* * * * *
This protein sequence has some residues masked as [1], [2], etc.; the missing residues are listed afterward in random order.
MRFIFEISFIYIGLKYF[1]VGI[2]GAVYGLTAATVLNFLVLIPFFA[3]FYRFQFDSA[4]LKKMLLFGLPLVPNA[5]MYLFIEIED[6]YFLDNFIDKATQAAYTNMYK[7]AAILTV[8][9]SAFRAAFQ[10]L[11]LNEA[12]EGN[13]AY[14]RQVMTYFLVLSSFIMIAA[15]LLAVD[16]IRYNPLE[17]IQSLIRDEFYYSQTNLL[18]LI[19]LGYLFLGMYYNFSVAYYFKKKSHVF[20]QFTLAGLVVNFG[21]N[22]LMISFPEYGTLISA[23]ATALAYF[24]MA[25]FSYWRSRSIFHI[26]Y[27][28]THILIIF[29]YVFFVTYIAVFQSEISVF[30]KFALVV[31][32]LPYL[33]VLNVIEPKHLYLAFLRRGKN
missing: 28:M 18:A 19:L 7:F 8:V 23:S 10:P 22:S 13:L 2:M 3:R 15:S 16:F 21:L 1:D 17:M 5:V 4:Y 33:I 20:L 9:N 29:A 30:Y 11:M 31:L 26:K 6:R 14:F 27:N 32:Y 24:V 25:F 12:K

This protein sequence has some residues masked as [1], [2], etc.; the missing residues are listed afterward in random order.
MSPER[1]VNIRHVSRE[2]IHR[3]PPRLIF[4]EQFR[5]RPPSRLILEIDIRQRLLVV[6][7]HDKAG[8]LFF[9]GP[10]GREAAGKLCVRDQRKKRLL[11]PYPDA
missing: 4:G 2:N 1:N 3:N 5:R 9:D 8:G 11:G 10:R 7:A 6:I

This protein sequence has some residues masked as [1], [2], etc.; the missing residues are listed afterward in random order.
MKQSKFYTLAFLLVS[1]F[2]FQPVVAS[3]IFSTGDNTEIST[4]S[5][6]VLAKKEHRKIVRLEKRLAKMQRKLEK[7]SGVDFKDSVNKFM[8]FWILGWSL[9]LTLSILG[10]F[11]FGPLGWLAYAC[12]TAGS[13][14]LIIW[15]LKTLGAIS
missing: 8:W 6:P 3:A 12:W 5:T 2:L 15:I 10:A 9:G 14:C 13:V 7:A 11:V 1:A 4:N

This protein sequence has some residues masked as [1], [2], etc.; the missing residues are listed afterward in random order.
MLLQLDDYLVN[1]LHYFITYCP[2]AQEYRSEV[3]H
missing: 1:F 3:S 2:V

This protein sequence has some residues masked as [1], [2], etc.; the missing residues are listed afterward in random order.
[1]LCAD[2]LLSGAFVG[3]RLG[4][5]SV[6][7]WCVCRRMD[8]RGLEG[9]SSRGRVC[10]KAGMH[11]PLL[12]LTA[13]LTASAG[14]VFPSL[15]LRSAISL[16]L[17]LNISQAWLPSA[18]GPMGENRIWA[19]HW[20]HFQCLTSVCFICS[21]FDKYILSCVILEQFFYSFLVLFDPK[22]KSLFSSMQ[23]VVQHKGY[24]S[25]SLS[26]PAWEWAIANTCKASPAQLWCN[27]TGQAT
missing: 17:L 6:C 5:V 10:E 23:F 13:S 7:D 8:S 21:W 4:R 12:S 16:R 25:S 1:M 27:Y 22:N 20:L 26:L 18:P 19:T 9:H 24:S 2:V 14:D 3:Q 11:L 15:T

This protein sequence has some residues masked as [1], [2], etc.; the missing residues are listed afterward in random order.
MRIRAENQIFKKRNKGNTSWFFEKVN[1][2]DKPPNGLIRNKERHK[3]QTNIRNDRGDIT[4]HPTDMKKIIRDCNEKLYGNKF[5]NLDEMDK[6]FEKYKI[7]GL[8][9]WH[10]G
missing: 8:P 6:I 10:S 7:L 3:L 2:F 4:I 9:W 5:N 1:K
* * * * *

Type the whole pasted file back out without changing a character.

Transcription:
This protein sequence has some residues masked as [1], [2], etc.; the missing residues are listed afterward in random order.
MRFIFEISFIYIGLKYF[1]VGI[2]GAVYGLTAATVLNFLVLIPFFA[3]FYRFQFDSA[4]LKKMLLFGLPLVPNA[5]MYLFIEIED[6]YFLDNFIDKATQAAYTNMYK[7]AAILTV[8][9]SAFRAAFQ[10]L[11]LNEA[12]EGN[13]AY[14]RQVMTYFLVLSSFIMIAA[15]LLAVD[16]IRYNPLE[17]IQSLIRDEFYYSQTNLL[18]LI[19]LGYLFLGMYYNFSVAYYFKKKSHVF[20]QFTLAGLVVNFG[21]N[22]LMISFPEYGTLISA[23]ATALAYF[24]MA[25]FSYWRSRSIFHI[26]Y[27][28]THILIIF[29]YVFFVTYIAVFQSEISVF[30]KFALVV[31][32]LPYL[33]VLNVIEPKHLYLAFLRRGKN
missing: 28:M 18:A 19:L 7:F 8:V 23:S 10:P 22:S 13:L 2:M 3:R 15:S 16:F 21:L 1:D 17:M 5:V 4:Y 33:I 20:L 9:N 29:A 30:Y 11:M 31:L 26:K 6:R 14:F 27:N 32:Y 24:V 25:F 12:K

This protein sequence has some residues masked as [1], [2], etc.; the missing residues are listed afterward in random order.
MSPER[1]VNIRHVSRE[2]IHR[3]PPRLIF[4]EQFR[5]RPPSRLILEIDIRQRLLVV[6][7]HDKAG[8]LFF[9]GP[10]GREAAGKLCVRDQRKKRLL[11]PYPDA
missing: 4:G 2:N 1:N 3:N 5:R 9:D 8:G 11:G 10:R 7:A 6:I

This protein sequence has some residues masked as [1], [2], etc.; the missing residues are listed afterward in random order.
MKQSKFYTLAFLLVS[1]F[2]FQPVVAS[3]IFSTGDNTEIST[4]S[5][6]VLAKKEHRKIVRLEKRLAKMQRKLEK[7]SGVDFKDSVNKFM[8]FWILGWSL[9]LTLSILG[10]F[11]FGPLGWLAYAC[12]TAGS[13][14]LIIW[15]LKTLGAIS
missing: 8:W 6:P 3:A 12:W 5:T 2:L 15:I 10:A 9:G 14:C 13:V 7:A 11:V 1:A 4:N

This protein sequence has some residues masked as [1], [2], etc.; the missing residues are listed afterward in random order.
MLLQLDDYLVN[1]LHYFITYCP[2]AQEYRSEV[3]H
missing: 1:F 3:S 2:V

This protein sequence has some residues masked as [1], [2], etc.; the missing residues are listed afterward in random order.
[1]LCAD[2]LLSGAFVG[3]RLG[4][5]SV[6][7]WCVCRRMD[8]RGLEG[9]SSRGRVC[10]KAGMH[11]PLL[12]LTA[13]LTASAG[14]VFPSL[15]LRSAISL[16]L[17]LNISQAWLPSA[18]GPMGENRIWA[19]HW[20]HFQCLTSVCFICS[21]FDKYILSCVILEQFFYSFLVLFDPK[22]KSLFSSMQ[23]VVQHKGY[24]S[25]SLS[26]PAWEWAIANTCKASPAQLWCN[27]TGQAT
missing: 17:L 6:C 5:V 10:E 23:F 13:S 7:D 8:S 21:W 4:R 12:S 16:R 25:S 1:M 27:Y 22:N 20:L 26:L 18:P 19:T 9:H 24:S 2:V 14:D 3:Q 11:L 15:T

This protein sequence has some residues masked as [1], [2], etc.; the missing residues are listed afterward in random order.
MRIRAENQIFKKRNKGNTSWFFEKVN[1][2]DKPPNGLIRNKERHK[3]QTNIRNDRGDIT[4]HPTDMKKIIRDCNEKLYGNKF[5]NLDEMDK[6]FEKYKI[7]GL[8][9]WH[10]G
missing: 8:P 6:I 10:S 7:L 3:L 2:F 4:I 9:W 5:N 1:K